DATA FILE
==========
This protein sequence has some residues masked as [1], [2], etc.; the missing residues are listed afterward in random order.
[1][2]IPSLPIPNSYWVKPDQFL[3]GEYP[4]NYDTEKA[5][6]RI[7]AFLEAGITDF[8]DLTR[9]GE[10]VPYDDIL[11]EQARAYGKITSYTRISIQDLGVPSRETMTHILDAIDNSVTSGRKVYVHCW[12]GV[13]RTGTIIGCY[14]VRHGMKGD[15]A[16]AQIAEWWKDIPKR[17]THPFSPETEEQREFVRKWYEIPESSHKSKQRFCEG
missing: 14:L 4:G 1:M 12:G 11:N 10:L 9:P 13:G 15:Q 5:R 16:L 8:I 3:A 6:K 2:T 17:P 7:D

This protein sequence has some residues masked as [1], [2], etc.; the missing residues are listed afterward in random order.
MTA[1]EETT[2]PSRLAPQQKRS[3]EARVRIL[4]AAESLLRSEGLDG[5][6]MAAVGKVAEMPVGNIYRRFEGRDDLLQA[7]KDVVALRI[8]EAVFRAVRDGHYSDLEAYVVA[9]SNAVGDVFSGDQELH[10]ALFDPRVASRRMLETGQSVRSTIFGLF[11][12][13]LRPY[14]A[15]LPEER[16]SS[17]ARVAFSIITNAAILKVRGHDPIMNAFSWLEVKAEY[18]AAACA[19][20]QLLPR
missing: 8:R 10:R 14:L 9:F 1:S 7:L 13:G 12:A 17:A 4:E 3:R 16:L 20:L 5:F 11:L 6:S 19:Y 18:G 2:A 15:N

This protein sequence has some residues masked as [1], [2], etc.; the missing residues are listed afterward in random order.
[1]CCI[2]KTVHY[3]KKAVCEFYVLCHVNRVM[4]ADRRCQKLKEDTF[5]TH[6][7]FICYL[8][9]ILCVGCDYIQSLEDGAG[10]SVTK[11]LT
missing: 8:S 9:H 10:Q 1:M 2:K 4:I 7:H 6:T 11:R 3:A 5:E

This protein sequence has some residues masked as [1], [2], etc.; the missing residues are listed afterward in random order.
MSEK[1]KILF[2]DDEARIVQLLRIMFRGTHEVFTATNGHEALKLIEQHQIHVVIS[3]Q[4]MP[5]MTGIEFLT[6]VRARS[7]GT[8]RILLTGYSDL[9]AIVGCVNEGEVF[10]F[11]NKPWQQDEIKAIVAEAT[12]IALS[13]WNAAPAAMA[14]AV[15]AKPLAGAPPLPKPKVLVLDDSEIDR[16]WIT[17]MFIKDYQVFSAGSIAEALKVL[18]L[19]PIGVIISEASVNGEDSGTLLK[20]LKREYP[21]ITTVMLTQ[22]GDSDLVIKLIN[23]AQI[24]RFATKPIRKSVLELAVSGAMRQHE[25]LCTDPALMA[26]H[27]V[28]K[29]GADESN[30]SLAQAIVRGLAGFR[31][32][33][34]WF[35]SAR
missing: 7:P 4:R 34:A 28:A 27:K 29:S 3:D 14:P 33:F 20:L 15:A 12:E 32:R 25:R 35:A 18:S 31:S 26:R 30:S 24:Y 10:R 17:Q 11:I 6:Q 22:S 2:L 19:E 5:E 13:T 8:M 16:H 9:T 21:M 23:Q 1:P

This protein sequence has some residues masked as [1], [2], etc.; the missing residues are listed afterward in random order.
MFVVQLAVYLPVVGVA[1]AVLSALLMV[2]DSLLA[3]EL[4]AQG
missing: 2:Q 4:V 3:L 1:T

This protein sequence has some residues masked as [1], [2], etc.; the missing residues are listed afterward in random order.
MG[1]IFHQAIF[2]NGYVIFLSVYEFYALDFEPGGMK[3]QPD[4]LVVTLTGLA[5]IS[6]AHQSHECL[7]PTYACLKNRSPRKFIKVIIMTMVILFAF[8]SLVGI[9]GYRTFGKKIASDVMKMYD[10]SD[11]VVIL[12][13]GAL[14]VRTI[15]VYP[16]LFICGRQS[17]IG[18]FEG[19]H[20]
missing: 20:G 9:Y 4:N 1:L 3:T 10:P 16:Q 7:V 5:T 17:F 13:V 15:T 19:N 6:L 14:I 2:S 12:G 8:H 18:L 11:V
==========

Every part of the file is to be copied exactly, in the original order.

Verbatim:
This protein sequence has some residues masked as [1], [2], etc.; the missing residues are listed afterward in random order.
[1][2]IPSLPIPNSYWVKPDQFL[3]GEYP[4]NYDTEKA[5][6]RI[7]AFLEAGITDF[8]DLTR[9]GE[10]VPYDDIL[11]EQARAYGKITSYTRISIQDLGVPSRETMTHILDAIDNSVTSGRKVYVHCW[12]GV[13]RTGTIIGCY[14]VRHGMKGD[15]A[16]AQIAEWWKDIPKR[17]THPFSPETEEQREFVRKWYEIPESSHKSKQRFCEG
missing: 14:L 4:G 1:M 12:G 11:N 10:L 9:P 13:G 15:Q 5:R 16:L 8:I 3:A 6:K 2:T 17:P 7:D

This protein sequence has some residues masked as [1], [2], etc.; the missing residues are listed afterward in random order.
MTA[1]EETT[2]PSRLAPQQKRS[3]EARVRIL[4]AAESLLRSEGLDG[5][6]MAAVGKVAEMPVGNIYRRFEGRDDLLQA[7]KDVVALRI[8]EAVFRAVRDGHYSDLEAYVVA[9]SNAVGDVFSGDQELH[10]ALFDPRVASRRMLETGQSVRSTIFGLF[11][12][13]LRPY[14]A[15]LPEER[16]SS[17]ARVAFSIITNAAILKVRGHDPIMNAFSWLEVKAEY[18]AAACA[19][20]QLLPR
missing: 8:R 10:R 14:L 9:F 1:S 7:L 13:G 12:A 17:A 4:E 3:R 16:L 20:L 5:F 11:L 6:S 19:Y 18:G 2:A 15:N

This protein sequence has some residues masked as [1], [2], etc.; the missing residues are listed afterward in random order.
[1]CCI[2]KTVHY[3]KKAVCEFYVLCHVNRVM[4]ADRRCQKLKEDTF[5]TH[6][7]FICYL[8][9]ILCVGCDYIQSLEDGAG[10]SVTK[11]LT
missing: 8:S 9:H 10:Q 1:M 2:K 4:I 7:H 6:T 11:R 3:A 5:E

This protein sequence has some residues masked as [1], [2], etc.; the missing residues are listed afterward in random order.
MSEK[1]KILF[2]DDEARIVQLLRIMFRGTHEVFTATNGHEALKLIEQHQIHVVIS[3]Q[4]MP[5]MTGIEFLT[6]VRARS[7]GT[8]RILLTGYSDL[9]AIVGCVNEGEVF[10]F[11]NKPWQQDEIKAIVAEAT[12]IALS[13]WNAAPAAMA[14]AV[15]AKPLAGAPPLPKPKVLVLDDSEIDR[16]WIT[17]MFIKDYQVFSAGSIAEALKVL[18]L[19]PIGVIISEASVNGEDSGTLLK[20]LKREYP[21]ITTVMLTQ[22]GDSDLVIKLIN[23]AQI[24]RFATKPIRKSVLELAVSGAMRQHE[25]LCTDPALMA[26]H[27]V[28]K[29]GADESN[30]SLAQAIVRGLAGFR[31][32][33][34]WF[35]SAR
missing: 7:P 4:R 34:A 28:A 27:K 29:S 3:D 14:P 33:F 20:L 15:A 12:E 32:R 25:R 35:A 18:S 31:S 26:R 30:S 24:Y 10:R 17:Q 11:I 6:Q 22:S 2:L 19:E 5:E 13:T 8:M 16:H 9:T 21:M 23:Q 1:P

This protein sequence has some residues masked as [1], [2], etc.; the missing residues are listed afterward in random order.
MFVVQLAVYLPVVGVA[1]AVLSALLMV[2]DSLLA[3]EL[4]AQG
missing: 2:Q 4:V 3:L 1:T

This protein sequence has some residues masked as [1], [2], etc.; the missing residues are listed afterward in random order.
MG[1]IFHQAIF[2]NGYVIFLSVYEFYALDFEPGGMK[3]QPD[4]LVVTLTGLA[5]IS[6]AHQSHECL[7]PTYACLKNRSPRKFIKVIIMTMVILFAF[8]SLVGI[9]GYRTFGKKIASDVMKMYD[10]SD[11]VVIL[12][13]GAL[14]VRTI[15]VYP[16]LFICGRQS[17]IG[18]FEG[19]H[20]
missing: 20:G 9:Y 4:N 1:L 3:T 10:P 16:Q 7:V 5:T 17:F 13:V 15:T 19:N 6:L 14:I 2:S 12:G 8:H 18:L 11:V